Headlines are doom and gloom for the luxury industry, spewing about record drops and the long, winding road to recovery.
The bright spot? China. A new report released by Bain & Company and Altagamma shows that the Middle Kingdom is the only region where sales have surged — up 45 percent to 44 billion euros. In fact, China is on track to becoming the world’s largest luxury market by 2025, with Chinese consumers set to make up almost half of all global luxury spending.
It’s no surprise, then, that international brands are eyeing China, but not just for its consumers. According to Bain, the pandemic has accelerated some existing trends in China that Jing Daily has long noted. Now, they are altering the course of the entire luxury industry.
Below are three key takeaways from the report that should help brands emerge from the COVID-19 crisis even stronger.
Courting young consumers
Luxury buyers are looking a lot younger these days. While Gen Xers and Baby Boomers still hold a significant portion of wealth, 2020 has expedited the spending-power shift from parents to children. The report notes that younger generations will account for 180 percent of market growth over the coming years and two-thirds by 2025.
In particular, Generation Z (those born between 1995 and 2010) has solidified their relevance as luxury consumers. Not only did they show “resilience and overindulgence” with luxury purchases both during and after the COVID-19 crisis, but they expressed this both online and off, as the first consumers to reenter stores after lockdowns.
Given their “distinctive traits and habits,” it will be important for brands to not only meet these consumers on their platforms but also to speak their language by recognizing the importance of “new cultures and subcultures.”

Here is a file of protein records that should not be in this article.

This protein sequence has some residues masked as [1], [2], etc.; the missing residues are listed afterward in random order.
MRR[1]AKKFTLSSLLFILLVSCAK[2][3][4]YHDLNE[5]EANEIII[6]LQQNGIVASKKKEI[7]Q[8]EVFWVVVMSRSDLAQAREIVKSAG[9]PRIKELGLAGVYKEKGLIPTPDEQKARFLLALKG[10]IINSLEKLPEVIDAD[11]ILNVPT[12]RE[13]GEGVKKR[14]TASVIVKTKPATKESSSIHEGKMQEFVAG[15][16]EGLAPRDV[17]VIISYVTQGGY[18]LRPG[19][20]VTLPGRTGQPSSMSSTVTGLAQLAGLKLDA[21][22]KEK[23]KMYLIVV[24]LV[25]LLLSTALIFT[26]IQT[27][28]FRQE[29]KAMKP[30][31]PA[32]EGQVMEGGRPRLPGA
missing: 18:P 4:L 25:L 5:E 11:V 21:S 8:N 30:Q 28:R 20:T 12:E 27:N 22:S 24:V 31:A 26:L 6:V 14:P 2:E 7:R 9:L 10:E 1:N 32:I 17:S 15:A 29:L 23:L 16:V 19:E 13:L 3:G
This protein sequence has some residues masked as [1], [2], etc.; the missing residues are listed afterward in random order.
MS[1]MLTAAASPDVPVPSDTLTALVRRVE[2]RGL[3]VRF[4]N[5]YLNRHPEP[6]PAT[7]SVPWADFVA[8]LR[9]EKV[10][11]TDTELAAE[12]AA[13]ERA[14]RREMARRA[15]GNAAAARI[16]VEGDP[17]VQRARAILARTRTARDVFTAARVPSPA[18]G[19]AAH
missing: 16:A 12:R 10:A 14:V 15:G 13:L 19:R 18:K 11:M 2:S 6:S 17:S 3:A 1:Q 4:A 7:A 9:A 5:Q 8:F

In China, digitalization has long been the key to reaching consumers. And now, with lockdowns limiting in-store spending, this is true worldwide.
Online shopping for luxury goods skyrocketed in 2020, doubling from 12 percent in 2019 to 23 percent in 2020 — a pace equivalent to five years of growth, according to Bain and Altagamma. The two predict that online shopping will become the leading channel for the luxury goods industry by 2025, reaching one-third of the total market value.
Prioritizing domestic shopping
Pre-COVID-19, customers could jet off to Milan, Paris, or other global cities to shop at luxury flagship stores. Now, border lockdowns mean that “the burden of future short to mid-term growth will be on local customers.”
Although the luxury market is traditionally tourist-driven, the report predicts that by 2025, domestic purchases will gain higher relevance as compared to pre-crisis levels. This repatriation of spending will occur primarily in Asia, with China leading the way.
Bain predicts that it will take until the end of 2022 or even 2023 for the luxury market to return to 2019 levels. Even then, there will be no regressing to the old ways. The pandemic has paved a new normal — one defined by digitalization, domestic shopping, and youth consumption — that is sure to shape the future of the industry.
Whether or not brands come out of this crisis stronger will depend on their willingness to adapt.
“By 2030, this industry will be drastically transformed,” said Federica Levato, a co-author of the Bain study, at an online conference to discuss the report. “The winning brands will be those that build on their existing excellence while reimagining the future with an insurgent mindset. Luxury players will need to think boldly to rewrite the rules of the game.”